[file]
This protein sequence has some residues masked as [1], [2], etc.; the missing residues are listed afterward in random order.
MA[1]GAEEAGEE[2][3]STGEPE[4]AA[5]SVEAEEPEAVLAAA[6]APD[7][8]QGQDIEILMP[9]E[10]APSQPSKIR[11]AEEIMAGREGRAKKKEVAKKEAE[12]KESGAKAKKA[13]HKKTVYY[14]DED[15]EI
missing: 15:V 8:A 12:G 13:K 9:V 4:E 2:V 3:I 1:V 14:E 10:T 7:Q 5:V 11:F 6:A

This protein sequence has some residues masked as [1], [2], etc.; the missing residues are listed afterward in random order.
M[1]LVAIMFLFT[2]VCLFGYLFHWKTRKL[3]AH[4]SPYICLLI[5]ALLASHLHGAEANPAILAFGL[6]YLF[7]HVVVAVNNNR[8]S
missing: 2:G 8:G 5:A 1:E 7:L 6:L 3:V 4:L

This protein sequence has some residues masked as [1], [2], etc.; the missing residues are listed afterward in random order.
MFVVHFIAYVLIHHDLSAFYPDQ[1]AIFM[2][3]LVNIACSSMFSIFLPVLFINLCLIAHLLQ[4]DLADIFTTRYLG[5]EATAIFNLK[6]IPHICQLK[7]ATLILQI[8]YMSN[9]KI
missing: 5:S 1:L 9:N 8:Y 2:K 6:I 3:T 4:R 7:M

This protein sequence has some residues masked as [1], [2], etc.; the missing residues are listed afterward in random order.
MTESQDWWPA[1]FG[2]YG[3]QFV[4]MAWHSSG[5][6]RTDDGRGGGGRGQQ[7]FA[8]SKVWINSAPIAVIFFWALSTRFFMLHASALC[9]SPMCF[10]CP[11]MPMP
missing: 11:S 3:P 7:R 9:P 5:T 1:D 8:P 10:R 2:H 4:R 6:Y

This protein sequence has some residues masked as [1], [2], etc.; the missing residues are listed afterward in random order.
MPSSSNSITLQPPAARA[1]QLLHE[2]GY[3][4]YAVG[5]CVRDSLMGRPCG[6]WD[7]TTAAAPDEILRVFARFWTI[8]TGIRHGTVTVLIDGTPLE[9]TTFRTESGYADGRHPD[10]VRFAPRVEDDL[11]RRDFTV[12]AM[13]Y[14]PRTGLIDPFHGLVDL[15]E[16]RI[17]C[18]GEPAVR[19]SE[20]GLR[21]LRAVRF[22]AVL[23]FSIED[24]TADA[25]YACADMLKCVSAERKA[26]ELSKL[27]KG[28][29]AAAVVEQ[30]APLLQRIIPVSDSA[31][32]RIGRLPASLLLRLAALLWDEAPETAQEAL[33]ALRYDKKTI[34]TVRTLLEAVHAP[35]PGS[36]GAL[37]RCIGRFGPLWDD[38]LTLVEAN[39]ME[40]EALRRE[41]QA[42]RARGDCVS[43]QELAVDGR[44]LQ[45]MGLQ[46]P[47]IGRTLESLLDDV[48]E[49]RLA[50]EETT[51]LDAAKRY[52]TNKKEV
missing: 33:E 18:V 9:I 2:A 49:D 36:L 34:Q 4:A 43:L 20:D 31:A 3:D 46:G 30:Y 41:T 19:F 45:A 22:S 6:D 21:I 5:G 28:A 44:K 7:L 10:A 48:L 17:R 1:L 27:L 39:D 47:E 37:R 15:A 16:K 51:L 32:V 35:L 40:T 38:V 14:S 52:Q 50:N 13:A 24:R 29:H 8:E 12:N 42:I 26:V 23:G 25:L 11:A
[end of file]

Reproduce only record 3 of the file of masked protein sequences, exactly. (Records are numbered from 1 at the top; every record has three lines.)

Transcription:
This protein sequence has some residues masked as [1], [2], etc.; the missing residues are listed afterward in random order.
MFVVHFIAYVLIHHDLSAFYPDQ[1]AIFM[2][3]LVNIACSSMFSIFLPVLFINLCLIAHLLQ[4]DLADIFTTRYLG[5]EATAIFNLK[6]IPHICQLK[7]ATLILQI[8]YMSN[9]KI
missing: 5:S 1:L 9:N 8:Y 2:K 6:I 3:T 4:R 7:M